In any case, Balin had the idea, from what I have read, to form a six piece band, five guys, one “girl,” that plays folk music with electric instruments. Looking for band members, Balin first approached Kantner, who came on board, then the rest was assembled. Grace Slick was their second “girl” singer, replacing the original who left the group to start a family. Slick stole the spotlight, but Balin was the leader and wrote most of the songs. I had read that Balin actually didn’t like Slick’s stage antics, nor her voice, and that Jorma Kaukonen didn’t like something or other that Balin was doing. Yes there was tension in the group, yet their voices and styles complemented each other. They were a bunch of wonderful musicians who made some great music there for a while. They started breaking up and Balin left the band and cut an album called Bodacious DF (who remembers the Snuffy Smiff theme song? I’ll start. Ar, ar, ar…) with another group, rejoined Kantner in the Jefferson Starship for a bit, as did Slick, had some hits and left again. Unlike Slick, Balin continues to perform, and Kantner is still with a revamped Airplane.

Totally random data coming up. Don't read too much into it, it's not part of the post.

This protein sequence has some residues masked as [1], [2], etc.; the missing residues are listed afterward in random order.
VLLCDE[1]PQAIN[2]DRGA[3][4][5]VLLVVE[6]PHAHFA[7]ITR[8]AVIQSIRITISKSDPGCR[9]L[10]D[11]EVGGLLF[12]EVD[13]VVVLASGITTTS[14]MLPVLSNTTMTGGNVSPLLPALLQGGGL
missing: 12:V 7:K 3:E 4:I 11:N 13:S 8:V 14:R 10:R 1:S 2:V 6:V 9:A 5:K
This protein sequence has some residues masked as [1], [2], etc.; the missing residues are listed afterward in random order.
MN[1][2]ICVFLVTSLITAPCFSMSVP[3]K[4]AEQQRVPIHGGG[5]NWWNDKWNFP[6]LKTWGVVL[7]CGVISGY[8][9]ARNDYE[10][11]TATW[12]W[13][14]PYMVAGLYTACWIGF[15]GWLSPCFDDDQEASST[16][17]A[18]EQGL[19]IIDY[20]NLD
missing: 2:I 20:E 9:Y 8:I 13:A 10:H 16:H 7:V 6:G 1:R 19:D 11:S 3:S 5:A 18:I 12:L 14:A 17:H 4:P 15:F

I recently joined the Facebook group WNEW-FM Fan Club, which is pretty enjoyable. Someone shared a Gibson Guitar article on the Top 50 Guitar Solos of All Time. Missing from it was Jorma’s “Embryonic Journey.” Also missing was Alvin Lee’s “Going Home” solo that was a highlight of the Woodstock movie. And now that I hear it again, Jorma on “We Should Be Together” from Surrealistic Pillow is really swell. But these kind of lists are just annoying. Who says, anyway?
That said, thinking back to all the albums and songs, how many times have I written that a particular song was the most beautiful song I had ever heard? Here is the list as I remember: Roxy Music’s “More Than This,” The Association’s “Cherish,” The Dave Clark Five’s “Because,” the Moody Blues’ “Nights in White Satin,” and Marty Balin’s “Today” from Surrealistic Pillow. “Comin’ Back to Me” is nothing to sneeze at either, whatever that means. (I don’t have any Chicago albums, but honorable mention goes to “Color My World.”)